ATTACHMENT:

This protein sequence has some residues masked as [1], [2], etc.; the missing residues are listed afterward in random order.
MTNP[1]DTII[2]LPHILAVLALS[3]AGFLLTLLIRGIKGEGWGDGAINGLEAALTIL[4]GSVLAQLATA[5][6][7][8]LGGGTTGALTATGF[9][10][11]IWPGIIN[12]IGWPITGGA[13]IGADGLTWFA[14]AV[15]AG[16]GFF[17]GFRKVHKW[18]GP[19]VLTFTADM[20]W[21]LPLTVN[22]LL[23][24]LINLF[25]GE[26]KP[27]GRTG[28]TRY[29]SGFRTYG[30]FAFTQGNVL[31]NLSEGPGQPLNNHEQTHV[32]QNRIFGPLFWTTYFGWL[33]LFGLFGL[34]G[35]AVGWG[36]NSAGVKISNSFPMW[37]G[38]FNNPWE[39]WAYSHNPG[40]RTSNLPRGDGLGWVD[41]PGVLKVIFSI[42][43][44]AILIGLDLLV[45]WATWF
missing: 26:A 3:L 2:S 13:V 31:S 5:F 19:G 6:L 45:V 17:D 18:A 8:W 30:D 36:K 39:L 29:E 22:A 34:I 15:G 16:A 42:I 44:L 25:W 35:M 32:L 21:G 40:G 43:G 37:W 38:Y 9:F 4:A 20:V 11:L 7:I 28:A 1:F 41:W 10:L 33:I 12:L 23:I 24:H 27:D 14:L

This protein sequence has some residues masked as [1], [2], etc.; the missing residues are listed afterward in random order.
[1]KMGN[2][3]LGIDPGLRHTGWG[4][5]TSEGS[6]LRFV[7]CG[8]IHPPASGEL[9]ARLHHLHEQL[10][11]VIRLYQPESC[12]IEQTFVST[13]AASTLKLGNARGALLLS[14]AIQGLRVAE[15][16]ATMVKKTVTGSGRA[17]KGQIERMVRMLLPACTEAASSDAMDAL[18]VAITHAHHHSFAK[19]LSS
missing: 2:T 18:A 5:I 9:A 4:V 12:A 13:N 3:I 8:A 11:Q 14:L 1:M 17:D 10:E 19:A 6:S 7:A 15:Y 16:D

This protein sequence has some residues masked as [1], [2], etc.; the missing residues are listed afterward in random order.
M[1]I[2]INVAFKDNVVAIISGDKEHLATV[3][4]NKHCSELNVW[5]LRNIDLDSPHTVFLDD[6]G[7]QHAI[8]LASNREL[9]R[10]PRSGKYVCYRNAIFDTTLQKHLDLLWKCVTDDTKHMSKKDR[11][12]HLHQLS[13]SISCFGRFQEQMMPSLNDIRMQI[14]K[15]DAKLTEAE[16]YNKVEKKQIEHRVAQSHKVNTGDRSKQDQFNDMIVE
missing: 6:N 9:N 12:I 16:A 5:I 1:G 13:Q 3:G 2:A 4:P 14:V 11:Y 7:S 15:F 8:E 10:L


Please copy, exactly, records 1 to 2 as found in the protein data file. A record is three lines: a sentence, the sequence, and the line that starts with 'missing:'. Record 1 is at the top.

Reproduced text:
This protein sequence has some residues masked as [1], [2], etc.; the missing residues are listed afterward in random order.
MTNP[1]DTII[2]LPHILAVLALS[3]AGFLLTLLIRGIKGEGWGDGAINGLEAALTIL[4]GSVLAQLATA[5][6][7][8]LGGGTTGALTATGF[9][10][11]IWPGIIN[12]IGWPITGGA[13]IGADGLTWFA[14]AV[15]AG[16]GFF[17]GFRKVHKW[18]GP[19]VLTFTADM[20]W[21]LPLTVN[22]LL[23][24]LINLF[25]GE[26]KP[27]GRTG[28]TRY[29]SGFRTYG[30]FAFTQGNVL[31]NLSEGPGQPLNNHEQTHV[32]QNRIFGPLFWTTYFGWL[33]LFGLFGL[34]G[35]AVGWG[36]NSAGVKISNSFPMW[37]G[38]FNNPWE[39]WAYSHNPG[40]RTSNLPRGDGLGWVD[41]PGVLKVIFSI[42][43][44]AILIGLDLLV[45]WATWF
missing: 26:A 3:L 2:S 13:V 31:S 5:F 19:G 6:L 45:V 17:D 18:A 8:W 30:D 36:K 39:L 29:E 22:A 34:I 15:G 16:A 42:I 44:L 25:W 35:M 32:L 21:G 40:G 43:G 37:W 38:Y 9:F 4:A 20:V 11:L 7:I 28:A 1:F 41:W 10:L 33:I 12:L 23:I 24:H 27:D 14:L

This protein sequence has some residues masked as [1], [2], etc.; the missing residues are listed afterward in random order.
[1]KMGN[2][3]LGIDPGLRHTGWG[4][5]TSEGS[6]LRFV[7]CG[8]IHPPASGEL[9]ARLHHLHEQL[10][11]VIRLYQPESC[12]IEQTFVST[13]AASTLKLGNARGALLLS[14]AIQGLRVAE[15][16]ATMVKKTVTGSGRA[17]KGQIERMVRMLLPACTEAASSDAMDAL[18]VAITHAHHHSFAK[19]LSS
missing: 2:T 18:A 5:I 9:A 4:V 12:A 13:N 3:I 8:A 11:Q 14:L 1:M 17:D 10:E 19:A 6:S 7:A 15:Y 16:D